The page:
Stick = Benton Sans ExtraLight & isn't 'Studio' just Helvetica Bold but poorly altered in places? And obviously with the dot of the 'i' easily being replaced with a circle rather than it's standard square.
While I completely agree with the above comment, I also struggle with it's current format. Have you explored what it would be like on a single line like this:
But this may chance once you come up with another design. I would suggest you do much more thorough research that is appropriate for your project.
No mate Its not helvetica, I would have rememberd if it was. Sorry I made a mistake its onlythe i thats been altered.
Ive pages of it moved about into diffrent positions. Its a college piece so Ive got 34 A3 pages of research and development. I prefered it on two lines but maybe im wrong. Still cant understand why graphic design companys dont use their logo to showcase their talents, still never found an answer for that.
Actually I was wrong, on closer inspection the 'Stick' font is not Benton Sans ExtraLight, but it is very similar. If 'Studio' is not an altered version of Helvetica Bold (with the exception of the'i') it is very close. Since this is just for a college project, you should get away with using fonts that are almost identical, apart from the subtle differences, to your brand type. Helvetica is a nicer and more complete font than that of the 'Studio' font anyway... Not that I would use Helvetica in branding.
Mainly because it's incredibly difficult to demonstrate what a design studio does in a single mark without falling back on tired and obvious cliches like light bulbs, brains, pencils, etc, but also because branding is more than just a logo. There's a lot you can do in terms of branding using just a name and a type-based visual identity (check out this example – Stu the Copywriter | Telling Stories)
A simple approach means there's more options for additions to the branding, rather than simply focussing on a fancy mark. Most clients honestly couldn't care about your logo, it's the work you do for others (and can do for them) that they're interested in.
For College and portfolio expectations, perhaps you should think of something creative and confidently explain it in your rational.
I understand you did research on major design firms with stimulating company history, but how does your self-brand compete with them?
What about researching local and small agencies, studios and freelancers?
Could you experiment designing a distinct monogram style logo?
Or an element that helps make up your logo?
Thanks paul, thats a great explanation and will greatly improve my sketchbook.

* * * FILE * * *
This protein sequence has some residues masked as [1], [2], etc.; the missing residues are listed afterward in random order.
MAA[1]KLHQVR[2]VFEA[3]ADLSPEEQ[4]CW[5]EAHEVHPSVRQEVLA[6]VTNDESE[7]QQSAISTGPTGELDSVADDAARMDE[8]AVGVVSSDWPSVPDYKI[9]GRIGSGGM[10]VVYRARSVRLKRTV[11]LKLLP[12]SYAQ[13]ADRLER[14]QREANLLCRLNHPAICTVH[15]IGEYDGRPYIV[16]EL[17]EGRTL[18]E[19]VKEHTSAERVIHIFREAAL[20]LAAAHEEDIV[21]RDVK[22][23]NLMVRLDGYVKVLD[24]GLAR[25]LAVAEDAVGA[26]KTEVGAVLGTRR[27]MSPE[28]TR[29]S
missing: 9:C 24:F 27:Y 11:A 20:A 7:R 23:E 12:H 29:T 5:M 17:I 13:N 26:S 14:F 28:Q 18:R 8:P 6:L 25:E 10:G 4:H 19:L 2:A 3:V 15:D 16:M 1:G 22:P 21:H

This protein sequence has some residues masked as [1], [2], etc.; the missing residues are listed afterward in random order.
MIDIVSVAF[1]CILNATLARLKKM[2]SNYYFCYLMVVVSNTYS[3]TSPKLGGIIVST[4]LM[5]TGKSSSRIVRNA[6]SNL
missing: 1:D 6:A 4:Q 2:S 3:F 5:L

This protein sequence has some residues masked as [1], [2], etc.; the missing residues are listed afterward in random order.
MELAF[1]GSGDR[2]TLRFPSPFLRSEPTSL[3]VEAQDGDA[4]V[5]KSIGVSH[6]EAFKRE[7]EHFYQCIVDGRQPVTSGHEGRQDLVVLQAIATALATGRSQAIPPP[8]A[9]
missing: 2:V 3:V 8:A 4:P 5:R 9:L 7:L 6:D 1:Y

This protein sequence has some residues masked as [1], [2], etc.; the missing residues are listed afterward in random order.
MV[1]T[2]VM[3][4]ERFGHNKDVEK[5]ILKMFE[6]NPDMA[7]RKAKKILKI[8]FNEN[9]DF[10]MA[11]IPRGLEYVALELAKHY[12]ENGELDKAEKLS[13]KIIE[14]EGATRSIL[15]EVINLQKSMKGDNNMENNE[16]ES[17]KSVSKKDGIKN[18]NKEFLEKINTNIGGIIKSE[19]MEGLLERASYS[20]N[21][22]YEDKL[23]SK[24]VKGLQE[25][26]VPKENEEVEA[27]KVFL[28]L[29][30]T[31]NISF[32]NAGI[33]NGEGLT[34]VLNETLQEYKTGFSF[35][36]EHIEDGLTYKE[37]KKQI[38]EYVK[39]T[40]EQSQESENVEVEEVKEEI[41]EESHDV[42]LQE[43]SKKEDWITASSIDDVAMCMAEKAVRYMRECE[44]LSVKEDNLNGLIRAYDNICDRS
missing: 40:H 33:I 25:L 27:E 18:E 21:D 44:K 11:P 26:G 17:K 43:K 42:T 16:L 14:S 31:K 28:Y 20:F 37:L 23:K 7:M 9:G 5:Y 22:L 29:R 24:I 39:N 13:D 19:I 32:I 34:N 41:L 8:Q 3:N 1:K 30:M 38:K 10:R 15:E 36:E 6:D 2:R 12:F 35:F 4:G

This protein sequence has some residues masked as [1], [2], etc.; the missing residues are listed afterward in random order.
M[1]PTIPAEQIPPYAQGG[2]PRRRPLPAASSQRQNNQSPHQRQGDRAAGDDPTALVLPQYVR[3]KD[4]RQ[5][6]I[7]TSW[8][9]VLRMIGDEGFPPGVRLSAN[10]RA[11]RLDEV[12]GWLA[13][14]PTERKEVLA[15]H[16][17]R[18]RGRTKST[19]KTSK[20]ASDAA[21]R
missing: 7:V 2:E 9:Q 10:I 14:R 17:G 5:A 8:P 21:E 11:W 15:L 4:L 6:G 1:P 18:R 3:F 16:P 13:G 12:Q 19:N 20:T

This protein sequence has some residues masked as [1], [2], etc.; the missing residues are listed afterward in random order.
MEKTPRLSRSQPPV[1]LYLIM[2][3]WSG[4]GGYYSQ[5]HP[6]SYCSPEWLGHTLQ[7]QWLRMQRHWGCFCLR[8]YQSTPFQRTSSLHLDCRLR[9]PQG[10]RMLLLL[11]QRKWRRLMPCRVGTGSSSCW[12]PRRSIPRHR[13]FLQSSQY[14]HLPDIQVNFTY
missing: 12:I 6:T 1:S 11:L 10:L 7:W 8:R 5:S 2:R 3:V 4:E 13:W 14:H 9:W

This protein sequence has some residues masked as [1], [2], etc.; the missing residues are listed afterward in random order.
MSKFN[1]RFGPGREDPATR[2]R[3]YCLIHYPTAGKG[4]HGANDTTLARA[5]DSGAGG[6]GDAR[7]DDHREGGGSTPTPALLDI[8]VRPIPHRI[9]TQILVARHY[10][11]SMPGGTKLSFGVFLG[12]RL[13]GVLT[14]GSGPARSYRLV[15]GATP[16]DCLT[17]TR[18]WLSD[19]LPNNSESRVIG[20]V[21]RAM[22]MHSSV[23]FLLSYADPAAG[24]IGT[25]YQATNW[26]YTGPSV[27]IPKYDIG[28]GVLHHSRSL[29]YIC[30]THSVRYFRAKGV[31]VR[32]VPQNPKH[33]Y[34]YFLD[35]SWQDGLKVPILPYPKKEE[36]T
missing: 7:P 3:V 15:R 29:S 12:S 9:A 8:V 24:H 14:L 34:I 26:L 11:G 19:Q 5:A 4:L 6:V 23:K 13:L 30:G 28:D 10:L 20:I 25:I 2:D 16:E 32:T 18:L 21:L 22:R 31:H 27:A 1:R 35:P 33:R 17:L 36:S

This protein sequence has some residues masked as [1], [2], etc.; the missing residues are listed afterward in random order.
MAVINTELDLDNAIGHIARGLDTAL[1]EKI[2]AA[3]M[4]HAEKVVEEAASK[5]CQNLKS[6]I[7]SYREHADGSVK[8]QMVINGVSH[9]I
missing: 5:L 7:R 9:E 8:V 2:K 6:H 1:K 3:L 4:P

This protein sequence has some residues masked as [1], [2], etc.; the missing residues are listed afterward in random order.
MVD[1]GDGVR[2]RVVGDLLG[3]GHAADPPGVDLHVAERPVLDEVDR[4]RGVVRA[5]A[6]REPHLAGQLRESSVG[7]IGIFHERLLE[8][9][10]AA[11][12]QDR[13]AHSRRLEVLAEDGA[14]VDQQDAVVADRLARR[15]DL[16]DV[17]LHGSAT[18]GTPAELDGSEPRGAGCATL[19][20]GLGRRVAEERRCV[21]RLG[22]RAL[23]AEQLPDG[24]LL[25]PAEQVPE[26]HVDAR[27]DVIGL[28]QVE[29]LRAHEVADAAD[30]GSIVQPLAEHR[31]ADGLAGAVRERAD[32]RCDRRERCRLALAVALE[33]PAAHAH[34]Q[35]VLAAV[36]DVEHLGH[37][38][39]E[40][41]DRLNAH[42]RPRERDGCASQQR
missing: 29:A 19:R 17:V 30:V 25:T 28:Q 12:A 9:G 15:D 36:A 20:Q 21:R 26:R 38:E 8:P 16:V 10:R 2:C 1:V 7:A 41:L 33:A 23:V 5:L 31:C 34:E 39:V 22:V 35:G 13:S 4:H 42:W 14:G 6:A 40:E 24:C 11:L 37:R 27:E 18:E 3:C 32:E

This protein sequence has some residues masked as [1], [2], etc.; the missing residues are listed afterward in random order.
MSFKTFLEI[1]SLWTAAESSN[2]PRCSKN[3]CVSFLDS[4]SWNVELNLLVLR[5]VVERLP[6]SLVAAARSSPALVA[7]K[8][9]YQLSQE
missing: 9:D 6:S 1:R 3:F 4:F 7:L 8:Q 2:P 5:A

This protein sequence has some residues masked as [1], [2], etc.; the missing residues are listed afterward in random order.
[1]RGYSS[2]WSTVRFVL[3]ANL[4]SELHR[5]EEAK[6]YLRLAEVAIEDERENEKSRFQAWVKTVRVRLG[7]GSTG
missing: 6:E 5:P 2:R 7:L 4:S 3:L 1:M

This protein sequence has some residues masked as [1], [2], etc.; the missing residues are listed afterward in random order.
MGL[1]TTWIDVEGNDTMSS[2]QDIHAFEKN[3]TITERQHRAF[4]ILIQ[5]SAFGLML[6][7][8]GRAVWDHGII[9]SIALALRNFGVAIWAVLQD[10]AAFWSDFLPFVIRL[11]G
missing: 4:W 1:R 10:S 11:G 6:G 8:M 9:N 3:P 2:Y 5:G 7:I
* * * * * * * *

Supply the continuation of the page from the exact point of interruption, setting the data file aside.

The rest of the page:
I had a look at some smallish Glasgow graphic design company's too, wish I had a scanner to show you. My favorite was madebrave, you will find them if you google that.
Something that I noticed today is that my name David Coyle, starting in a D and ending in a D then second name Coyle starting in a C migh t give me scope to focus on the DC in the middle and graphic ending in a C and design starting in a D could maybe give me something to explore. I hope this makes sense as Im not on a computer that I can create an example and its only in my head right now.
You effectively have complete freedom over the name you use and the logo you design so take advantage of this. Don't feel tied to use your own name (unless the project brief specifies it). There's no reason why you can't come up with a studio name that you can work under that will allow you to create the logo and branding you want. Hell, you could even design the logo first them name your studio afterwards (just make sure your research suggests a thought process).
It's not what tutors want you to do, but you'll be surprised how often a rationale is applied AFTER a design is done.
I think you've gone back a step with that one. You need to think of a concept and setting on it for focus, rather than thinking of random design concepts. Apply some structure to your creative process. You can be really creative with college self-branding projects: what are you really passionate about (apart from graphic design?), what is your favourite hobby? Something unique about yourself? You can use something interesting about yourself or something you do, that could be unrelated to design and use it as a concept for your own self-brand.
This would be far more interesting and thought provoking, rather than thinking of a company name for a design studio, or implementing your name & surname as your brand.
True. This can work when you're genuinely trying to outline what you think was happening on a subconscious level but, more often than not, a rationale prepared post-execution includes a lot of nonsense and is easily rumbled by an all-too-obvious mismatch between the two.